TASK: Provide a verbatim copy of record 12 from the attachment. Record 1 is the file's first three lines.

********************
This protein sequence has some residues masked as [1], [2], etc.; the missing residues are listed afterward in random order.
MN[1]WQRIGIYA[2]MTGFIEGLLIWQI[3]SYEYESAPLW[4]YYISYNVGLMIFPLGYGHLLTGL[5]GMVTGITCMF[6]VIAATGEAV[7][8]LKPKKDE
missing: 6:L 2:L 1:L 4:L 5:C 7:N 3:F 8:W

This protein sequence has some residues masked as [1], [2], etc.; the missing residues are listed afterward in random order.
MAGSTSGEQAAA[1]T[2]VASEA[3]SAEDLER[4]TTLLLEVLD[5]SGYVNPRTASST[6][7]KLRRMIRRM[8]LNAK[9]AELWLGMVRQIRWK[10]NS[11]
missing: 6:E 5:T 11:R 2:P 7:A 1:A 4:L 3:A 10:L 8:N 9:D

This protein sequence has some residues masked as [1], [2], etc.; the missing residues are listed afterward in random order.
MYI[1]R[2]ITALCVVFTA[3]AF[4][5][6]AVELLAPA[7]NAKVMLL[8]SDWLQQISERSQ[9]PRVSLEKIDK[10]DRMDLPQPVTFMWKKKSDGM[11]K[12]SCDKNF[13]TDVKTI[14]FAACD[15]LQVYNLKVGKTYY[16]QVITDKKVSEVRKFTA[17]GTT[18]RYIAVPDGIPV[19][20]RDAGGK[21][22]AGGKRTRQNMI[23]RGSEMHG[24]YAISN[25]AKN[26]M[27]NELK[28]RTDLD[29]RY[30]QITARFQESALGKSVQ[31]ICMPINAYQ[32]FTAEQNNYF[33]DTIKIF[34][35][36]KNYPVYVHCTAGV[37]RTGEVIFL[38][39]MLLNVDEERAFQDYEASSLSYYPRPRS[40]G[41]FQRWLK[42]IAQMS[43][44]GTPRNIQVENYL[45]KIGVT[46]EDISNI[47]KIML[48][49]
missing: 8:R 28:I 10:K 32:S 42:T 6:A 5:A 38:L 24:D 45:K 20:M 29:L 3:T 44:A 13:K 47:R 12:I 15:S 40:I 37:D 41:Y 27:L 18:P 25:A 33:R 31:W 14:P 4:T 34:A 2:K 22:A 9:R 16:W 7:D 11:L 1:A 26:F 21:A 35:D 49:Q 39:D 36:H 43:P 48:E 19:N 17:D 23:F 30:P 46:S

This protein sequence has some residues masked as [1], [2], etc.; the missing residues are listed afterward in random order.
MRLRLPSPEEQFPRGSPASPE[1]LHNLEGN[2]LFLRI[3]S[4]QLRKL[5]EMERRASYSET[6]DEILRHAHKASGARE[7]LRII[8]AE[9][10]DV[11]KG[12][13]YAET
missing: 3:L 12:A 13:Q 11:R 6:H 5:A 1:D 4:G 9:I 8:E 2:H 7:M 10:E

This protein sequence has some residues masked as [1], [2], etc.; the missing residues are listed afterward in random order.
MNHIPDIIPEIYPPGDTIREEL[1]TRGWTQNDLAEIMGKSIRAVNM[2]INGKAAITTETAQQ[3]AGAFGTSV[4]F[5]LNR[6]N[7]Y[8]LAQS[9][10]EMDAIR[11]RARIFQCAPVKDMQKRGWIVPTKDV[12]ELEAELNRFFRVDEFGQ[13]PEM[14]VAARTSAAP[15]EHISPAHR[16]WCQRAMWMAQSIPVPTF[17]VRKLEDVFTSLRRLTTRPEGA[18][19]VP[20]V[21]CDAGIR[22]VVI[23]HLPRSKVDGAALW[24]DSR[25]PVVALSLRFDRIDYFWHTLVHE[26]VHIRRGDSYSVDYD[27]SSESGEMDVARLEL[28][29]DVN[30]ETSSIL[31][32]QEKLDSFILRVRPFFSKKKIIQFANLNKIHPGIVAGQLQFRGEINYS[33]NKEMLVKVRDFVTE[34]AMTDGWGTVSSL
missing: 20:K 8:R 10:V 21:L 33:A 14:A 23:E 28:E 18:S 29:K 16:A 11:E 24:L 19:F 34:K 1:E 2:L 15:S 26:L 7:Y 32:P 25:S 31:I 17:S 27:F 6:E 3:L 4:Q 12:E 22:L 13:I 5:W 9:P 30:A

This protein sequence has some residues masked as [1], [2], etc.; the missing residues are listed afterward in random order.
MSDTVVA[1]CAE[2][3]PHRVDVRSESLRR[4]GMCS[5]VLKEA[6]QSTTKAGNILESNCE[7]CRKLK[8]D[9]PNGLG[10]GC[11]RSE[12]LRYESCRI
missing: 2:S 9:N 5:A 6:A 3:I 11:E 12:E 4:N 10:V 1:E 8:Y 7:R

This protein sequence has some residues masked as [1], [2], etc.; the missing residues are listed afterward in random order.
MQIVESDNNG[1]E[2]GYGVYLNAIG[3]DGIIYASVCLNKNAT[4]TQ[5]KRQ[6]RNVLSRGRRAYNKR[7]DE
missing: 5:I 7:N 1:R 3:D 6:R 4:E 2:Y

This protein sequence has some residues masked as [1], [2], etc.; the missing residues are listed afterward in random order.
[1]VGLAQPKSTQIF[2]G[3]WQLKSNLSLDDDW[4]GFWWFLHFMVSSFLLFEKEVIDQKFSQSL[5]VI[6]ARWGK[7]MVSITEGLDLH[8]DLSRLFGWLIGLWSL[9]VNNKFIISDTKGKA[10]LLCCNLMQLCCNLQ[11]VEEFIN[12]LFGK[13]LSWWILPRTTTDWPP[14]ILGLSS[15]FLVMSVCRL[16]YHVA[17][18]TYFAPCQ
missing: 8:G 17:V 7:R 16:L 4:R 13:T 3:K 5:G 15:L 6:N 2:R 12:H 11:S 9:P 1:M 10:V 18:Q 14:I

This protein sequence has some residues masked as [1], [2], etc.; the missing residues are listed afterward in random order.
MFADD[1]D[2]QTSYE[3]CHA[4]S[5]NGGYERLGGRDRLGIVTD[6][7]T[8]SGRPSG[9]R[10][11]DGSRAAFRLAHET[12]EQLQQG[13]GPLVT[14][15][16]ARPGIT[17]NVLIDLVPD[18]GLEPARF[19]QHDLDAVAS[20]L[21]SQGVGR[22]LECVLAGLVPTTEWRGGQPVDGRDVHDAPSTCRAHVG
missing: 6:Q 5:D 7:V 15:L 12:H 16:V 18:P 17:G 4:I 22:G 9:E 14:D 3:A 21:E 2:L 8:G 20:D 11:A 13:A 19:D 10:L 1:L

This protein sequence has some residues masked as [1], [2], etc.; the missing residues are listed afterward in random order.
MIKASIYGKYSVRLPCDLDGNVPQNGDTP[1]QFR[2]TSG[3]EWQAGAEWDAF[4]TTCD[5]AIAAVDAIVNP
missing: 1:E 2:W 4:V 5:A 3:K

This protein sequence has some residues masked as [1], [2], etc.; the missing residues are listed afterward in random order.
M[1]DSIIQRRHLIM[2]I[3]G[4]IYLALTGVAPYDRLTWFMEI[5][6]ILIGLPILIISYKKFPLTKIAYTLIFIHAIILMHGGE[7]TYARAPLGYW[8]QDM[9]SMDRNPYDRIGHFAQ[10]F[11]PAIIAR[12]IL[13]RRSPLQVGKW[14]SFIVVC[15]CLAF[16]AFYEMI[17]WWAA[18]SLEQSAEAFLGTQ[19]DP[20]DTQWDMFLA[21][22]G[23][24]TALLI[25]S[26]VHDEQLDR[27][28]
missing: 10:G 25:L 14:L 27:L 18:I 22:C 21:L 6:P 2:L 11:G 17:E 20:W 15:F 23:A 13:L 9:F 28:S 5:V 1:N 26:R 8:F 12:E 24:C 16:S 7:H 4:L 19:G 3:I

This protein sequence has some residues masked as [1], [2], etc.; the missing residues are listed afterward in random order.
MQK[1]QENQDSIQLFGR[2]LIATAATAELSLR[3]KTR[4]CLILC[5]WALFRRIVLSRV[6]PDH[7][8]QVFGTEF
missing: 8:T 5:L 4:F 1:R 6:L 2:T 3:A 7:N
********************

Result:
This protein sequence has some residues masked as [1], [2], etc.; the missing residues are listed afterward in random order.
MQK[1]QENQDSIQLFGR[2]LIATAATAELSLR[3]KTR[4]CLILC[5]WALFRRIVLSRV[6]PDH[7][8]QVFGTEF
missing: 8:T 5:L 4:F 1:R 6:L 2:T 3:A 7:N